Motorists and rail passengers are facing disruption amid heavy rain in Cumbria and parts of southern Scotland, with authorities warning major floods could impact communities.
Weather warnings of heavy rain are in force across those areas, including an amber alert for Cumbria which warns of “danger to life from fast flowing or deep floodwater”.
Twelve flood warnings are in place in the Scottish Borders, where the council is advising people in Hawick living in at-risk areas near the river to “consider plans for evacuating their homes”.
The Met Office said there could be a “danger to life from fast-flowing or deep floodwater”, while the amber alerts also warn of potential damage to homes and businesses from flooding, dangerous driving conditions and travel disruption.
It also warned that communities could be cut off by flooded roads and face power cuts.
Police urged people to drive with care amid reports of flooding and standing water.
Traffic Scotland said it had reports of flooding on the M74/A74(M) around Abington in South Lanarkshire and on the A75 near Barlae in Dumfries and Galloway.
⚠️ Disruptive amounts of #rainfall will lead to #flooding in some areas during the next 24-36 hours
Much of #Cumbria will see around a month's worth of #rain by the end of Thursday with as much as 250 mm over the fells
Latest info 👉 https://t.co/QwDLMfRBfs
Stay #WeatherAware pic.twitter.com/qkYBblKXrO
— Met Office (@metoffice) October 27, 2021
The Met Office tweeted at around 9am that 332mm of rain had been recorded at Honister Pass in Cumbria in the past 32 hours.
Cumbria typically sees an average of 160mm of rain in October.
Met Office meteorologist Annie Shuttleworth described the weather as "notable" and added: "In a 24-hour period you could see a month’s worth of rain."
She said: "The rainfall total is much higher than the average rainfall for this time of year, definitely, and in general, for any time of year it’s a lot of rainfall in a short period of time."
Cumbria Police warned that some roads may be impassable, while at around 6am on Thursday South Lakes police tweeted that the A591 Rydal to Grasmere road was not passable “due to the depth of flood waters in several locations” and urged people not to take unnecessary risks and only to travel if they really need to.
The Environment Agency issued four flood warnings, meaning flooding is expected, as well as 15 flood alerts, meaning flooding is possible, with the number expected to rise significantly as rain falls overnight.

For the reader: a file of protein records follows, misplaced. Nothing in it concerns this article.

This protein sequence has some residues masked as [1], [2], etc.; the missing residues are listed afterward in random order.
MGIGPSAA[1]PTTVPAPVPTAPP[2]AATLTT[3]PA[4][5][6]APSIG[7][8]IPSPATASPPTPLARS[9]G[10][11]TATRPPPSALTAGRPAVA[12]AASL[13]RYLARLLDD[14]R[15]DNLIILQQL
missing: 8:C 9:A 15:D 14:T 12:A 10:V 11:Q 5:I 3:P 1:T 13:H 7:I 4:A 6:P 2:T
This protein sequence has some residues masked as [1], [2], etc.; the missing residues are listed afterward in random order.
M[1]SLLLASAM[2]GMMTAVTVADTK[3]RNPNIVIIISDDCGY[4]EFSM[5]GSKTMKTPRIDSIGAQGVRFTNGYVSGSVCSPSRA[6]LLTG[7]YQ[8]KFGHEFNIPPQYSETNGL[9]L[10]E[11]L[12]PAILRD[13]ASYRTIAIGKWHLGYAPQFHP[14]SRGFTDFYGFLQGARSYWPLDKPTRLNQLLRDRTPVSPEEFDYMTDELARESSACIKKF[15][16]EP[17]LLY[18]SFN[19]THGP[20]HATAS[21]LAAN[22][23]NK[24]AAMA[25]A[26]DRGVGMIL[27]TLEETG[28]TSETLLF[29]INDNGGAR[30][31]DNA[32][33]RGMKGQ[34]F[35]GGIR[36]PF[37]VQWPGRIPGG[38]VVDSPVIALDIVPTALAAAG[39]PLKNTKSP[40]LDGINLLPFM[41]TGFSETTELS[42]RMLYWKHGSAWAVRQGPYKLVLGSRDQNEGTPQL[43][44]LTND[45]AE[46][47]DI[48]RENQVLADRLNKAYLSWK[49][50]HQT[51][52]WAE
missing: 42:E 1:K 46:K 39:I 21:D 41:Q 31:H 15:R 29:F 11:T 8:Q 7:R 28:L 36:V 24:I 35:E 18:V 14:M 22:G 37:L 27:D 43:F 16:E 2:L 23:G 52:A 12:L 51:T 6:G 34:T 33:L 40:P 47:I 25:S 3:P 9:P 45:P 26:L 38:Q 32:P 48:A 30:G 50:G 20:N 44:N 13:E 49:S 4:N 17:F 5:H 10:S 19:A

Ben Lukey, flood duty manager at the government department, said teams had been out clearing waste grilles and screens, and are ready to operate flood defences if needed.
"We are urging residents and visitors, especially holidaymakers in the Lake District, to stay alert and check their flood risk by signing up for free flood warnings on the Gov.uk website and via @EnvAgency on Twitter, which offer the latest updates," he said.
Cumbria Fire and Rescue Service also warned residents to "be alert to the dangers of floodwater", urging them never to enter floodwater but to call 999 if life is at risk.
The Scottish Environment Protection Agency (Sepa) issued seven flood warnings and three flood alerts, warning of flooding to low-lying land as well as travel disruption.
Network Rail also warned that speed limits and reduced services would be in place on some routes between Wednesday and Friday, with disruption to the West Coast Mainline.
Passengers travelling between Glasgow or Edinburgh and Carlisle are being advised to travel only if the journey is “absolutely necessary”.
Liam Sumpter, Network Rail Scotland route director, said: “Extreme rainfall can pose a serious risk to the railway, causing land slips or damaging our infrastructure and bridges.
"The safety of our passengers and colleagues is our main priority during periods of poor weather, and slowing services down and running fewer trains will help us manage these conditions for everyone."
Rain was also set to hit south-west England and Wales on Thursday, with a yellow weather warning for rain across much of Wales until Friday afternoon.
Some disruption is expected, particularly in the Brecon Beacons and Snowdonia, though not as widespread or impactful as other affected areas of the UK, according to the Met Office.
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